Two months later, they stare at each other across an empty courtroom. He listens to her sobs as she recounts the violence of the past. He drops his head, catching it in his hands, and sobs for the woman he loved, who has long since left him, for the daughter he will not see for months if not years to come, and for the little boy who curled up in his bed, and held the covers over his ears and mouth, to block out the screaming and stifle the sobs erupting from his small chest.

They say, “history repeats itself,” and perhaps it’s true. As I write this, we are living through the 2020 COVID 19 pandemic, and looking back at the 1919 Spanish Flu. Anger cycles through generations, passed on from father to son, and mother to daughter. We learn the language of anger at our mother’s breast, and have it shouted out loud in the school changing rooms.

What will it take to change the cycle, to stop the passing of destructive anger across the generations?

What will it take for us as individuals, families – blended families, 2-house families, 3-generation families, and us as a society to address the gender differences in how we express our emotions? What will it take for us as a society to address the devastating impact of anger on intimate relationships in the home, whether expressed by a man or woman? When will we stop and recognize how far the destructive energy expressed in unregulated anger is destroying our primary social units, our families, and undermining the social network of our communities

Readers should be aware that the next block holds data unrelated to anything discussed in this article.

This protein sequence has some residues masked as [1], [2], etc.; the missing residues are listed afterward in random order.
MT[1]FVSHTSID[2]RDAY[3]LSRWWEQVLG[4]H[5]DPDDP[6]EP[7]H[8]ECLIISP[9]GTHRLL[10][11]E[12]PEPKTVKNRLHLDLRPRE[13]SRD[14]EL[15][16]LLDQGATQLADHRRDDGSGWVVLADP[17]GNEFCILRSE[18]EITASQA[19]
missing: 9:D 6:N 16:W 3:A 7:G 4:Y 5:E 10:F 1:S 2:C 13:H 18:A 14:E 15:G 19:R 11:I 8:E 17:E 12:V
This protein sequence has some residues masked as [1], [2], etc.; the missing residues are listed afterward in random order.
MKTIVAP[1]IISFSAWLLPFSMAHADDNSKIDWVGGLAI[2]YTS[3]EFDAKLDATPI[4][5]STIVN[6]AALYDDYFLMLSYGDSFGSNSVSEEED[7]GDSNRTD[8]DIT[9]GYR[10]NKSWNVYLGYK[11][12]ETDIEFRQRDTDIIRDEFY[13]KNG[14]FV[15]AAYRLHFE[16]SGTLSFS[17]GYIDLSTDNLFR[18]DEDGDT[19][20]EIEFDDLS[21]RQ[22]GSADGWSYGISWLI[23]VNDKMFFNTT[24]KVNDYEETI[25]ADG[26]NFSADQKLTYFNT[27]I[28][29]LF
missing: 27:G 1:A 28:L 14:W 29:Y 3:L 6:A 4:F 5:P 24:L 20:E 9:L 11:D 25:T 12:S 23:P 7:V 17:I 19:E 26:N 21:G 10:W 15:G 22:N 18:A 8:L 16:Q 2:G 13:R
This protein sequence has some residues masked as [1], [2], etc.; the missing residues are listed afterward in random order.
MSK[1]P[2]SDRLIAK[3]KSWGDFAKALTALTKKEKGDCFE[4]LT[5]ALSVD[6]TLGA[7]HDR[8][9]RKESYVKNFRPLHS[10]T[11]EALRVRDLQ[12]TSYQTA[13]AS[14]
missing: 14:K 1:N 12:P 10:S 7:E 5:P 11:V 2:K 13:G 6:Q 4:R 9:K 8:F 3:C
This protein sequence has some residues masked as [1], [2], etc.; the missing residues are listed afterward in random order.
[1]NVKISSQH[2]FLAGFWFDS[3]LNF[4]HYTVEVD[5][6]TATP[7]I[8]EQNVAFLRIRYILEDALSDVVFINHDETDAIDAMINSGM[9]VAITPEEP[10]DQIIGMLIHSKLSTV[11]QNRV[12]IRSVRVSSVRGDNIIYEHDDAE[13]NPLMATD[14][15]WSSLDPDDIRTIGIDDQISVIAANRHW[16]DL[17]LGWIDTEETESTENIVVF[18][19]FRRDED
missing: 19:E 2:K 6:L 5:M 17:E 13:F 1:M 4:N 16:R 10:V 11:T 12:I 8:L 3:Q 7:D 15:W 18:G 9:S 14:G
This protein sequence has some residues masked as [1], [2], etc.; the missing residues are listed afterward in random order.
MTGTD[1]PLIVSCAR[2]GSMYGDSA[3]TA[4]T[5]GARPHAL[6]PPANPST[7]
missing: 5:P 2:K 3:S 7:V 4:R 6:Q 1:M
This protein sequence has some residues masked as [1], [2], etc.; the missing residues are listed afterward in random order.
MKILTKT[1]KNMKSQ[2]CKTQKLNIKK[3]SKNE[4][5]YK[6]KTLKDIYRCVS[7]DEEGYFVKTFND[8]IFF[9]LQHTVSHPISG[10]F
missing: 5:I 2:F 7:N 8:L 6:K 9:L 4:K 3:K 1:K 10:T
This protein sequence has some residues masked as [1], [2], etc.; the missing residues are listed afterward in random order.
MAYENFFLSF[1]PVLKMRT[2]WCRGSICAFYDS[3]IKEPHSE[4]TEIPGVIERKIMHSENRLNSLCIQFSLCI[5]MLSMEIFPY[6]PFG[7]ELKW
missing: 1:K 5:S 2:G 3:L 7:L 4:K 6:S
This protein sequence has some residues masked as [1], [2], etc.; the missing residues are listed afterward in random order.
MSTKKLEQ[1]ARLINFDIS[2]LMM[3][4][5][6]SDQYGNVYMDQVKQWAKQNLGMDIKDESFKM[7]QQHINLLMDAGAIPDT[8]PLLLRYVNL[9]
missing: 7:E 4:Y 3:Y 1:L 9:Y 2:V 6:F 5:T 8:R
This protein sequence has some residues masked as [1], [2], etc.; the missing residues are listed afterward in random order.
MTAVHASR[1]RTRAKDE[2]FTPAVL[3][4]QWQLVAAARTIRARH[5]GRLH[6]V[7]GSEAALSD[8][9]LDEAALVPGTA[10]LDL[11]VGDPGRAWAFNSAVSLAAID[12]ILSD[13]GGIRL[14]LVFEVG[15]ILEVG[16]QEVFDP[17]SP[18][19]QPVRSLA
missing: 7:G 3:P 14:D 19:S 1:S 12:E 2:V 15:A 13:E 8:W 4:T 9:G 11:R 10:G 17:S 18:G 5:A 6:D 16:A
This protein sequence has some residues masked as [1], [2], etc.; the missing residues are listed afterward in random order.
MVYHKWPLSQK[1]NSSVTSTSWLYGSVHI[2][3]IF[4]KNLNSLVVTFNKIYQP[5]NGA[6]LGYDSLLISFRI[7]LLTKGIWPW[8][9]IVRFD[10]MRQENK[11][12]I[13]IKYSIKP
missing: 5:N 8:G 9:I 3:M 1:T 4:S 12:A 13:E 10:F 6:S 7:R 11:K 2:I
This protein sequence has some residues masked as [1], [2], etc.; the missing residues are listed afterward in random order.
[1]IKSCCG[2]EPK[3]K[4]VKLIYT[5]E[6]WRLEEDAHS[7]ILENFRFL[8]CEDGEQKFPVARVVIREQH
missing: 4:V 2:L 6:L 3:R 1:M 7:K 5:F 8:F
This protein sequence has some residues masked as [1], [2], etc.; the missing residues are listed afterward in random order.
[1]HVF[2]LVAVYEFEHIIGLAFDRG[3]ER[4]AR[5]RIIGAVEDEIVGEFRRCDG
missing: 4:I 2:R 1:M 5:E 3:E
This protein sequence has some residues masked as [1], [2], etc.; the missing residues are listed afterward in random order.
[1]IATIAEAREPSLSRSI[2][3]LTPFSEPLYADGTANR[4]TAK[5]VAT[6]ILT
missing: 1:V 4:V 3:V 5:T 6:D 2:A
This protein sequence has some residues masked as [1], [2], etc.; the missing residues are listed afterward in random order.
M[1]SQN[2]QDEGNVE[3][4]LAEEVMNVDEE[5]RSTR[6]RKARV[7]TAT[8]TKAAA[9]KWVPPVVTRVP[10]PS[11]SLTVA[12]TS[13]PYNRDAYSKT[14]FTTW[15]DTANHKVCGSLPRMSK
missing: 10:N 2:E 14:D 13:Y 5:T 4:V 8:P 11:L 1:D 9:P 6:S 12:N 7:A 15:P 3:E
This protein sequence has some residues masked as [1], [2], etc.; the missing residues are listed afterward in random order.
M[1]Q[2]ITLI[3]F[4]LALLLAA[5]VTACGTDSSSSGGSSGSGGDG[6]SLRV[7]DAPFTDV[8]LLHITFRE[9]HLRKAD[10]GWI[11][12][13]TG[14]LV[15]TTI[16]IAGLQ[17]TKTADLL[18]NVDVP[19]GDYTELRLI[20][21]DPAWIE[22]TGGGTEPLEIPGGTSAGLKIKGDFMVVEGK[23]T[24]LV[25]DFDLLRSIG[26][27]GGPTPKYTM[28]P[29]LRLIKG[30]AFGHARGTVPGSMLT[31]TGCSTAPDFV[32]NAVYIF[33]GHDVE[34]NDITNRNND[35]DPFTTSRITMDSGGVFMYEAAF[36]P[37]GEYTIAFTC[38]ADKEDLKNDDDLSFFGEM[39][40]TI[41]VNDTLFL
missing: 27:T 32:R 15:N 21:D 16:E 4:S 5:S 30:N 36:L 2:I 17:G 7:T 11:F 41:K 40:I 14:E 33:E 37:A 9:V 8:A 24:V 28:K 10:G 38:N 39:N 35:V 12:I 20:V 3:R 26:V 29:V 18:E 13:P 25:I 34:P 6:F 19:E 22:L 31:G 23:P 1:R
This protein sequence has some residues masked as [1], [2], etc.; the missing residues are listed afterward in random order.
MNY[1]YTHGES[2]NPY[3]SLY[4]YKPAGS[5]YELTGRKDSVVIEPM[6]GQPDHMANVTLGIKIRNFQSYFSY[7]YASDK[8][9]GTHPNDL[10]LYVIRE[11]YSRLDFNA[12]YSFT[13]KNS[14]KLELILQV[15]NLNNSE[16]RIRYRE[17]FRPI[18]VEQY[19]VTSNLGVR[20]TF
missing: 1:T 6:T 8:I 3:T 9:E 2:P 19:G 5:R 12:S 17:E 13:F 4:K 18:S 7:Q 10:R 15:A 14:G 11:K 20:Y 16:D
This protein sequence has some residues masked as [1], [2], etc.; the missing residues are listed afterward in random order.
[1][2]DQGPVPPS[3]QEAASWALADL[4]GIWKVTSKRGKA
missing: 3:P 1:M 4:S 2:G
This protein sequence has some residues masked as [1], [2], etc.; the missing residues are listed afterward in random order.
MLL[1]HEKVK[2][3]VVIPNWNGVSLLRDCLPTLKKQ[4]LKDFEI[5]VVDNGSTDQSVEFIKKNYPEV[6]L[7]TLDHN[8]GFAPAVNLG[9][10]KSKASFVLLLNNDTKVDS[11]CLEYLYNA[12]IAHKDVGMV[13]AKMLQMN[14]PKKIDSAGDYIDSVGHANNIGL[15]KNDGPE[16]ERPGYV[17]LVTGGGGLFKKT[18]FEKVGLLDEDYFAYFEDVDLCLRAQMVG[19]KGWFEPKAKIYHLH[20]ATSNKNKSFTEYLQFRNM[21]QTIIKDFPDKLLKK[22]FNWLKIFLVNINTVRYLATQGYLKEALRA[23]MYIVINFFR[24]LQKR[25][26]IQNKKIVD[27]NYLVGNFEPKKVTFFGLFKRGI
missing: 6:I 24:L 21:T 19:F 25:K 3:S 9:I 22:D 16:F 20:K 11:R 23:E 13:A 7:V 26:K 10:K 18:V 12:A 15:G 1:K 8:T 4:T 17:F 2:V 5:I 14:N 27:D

Anger is a killer, literally. It kills. Anger takes life, in incidents of domestic violence, as well as on our streets and in our neighborhoods.

Anger is front and center in any fight between couples, between parents and kids, and between friends.

We speak and act in anger with the words we use, the volume and tone we take, and the way we hold our bodies and use are arms and face to demonstrate how we feel. 

Anger destroys relationships. It tears families apart and decimates communities.

Many of us were set up for failure by our families, by our schools, and by our environment. We don’t know how to feel our feelings. We don’t know how to talk about our feelings. For many, we only know how to be angry. If that’s you, you are not alone. It’s not your fault. You can get help, things can get better. If that’s you, call us, or call any one of the many therapists who can help. Look for someone who understands emotions, and understands anger, and talk to them. The story, your story, isn’t over yet.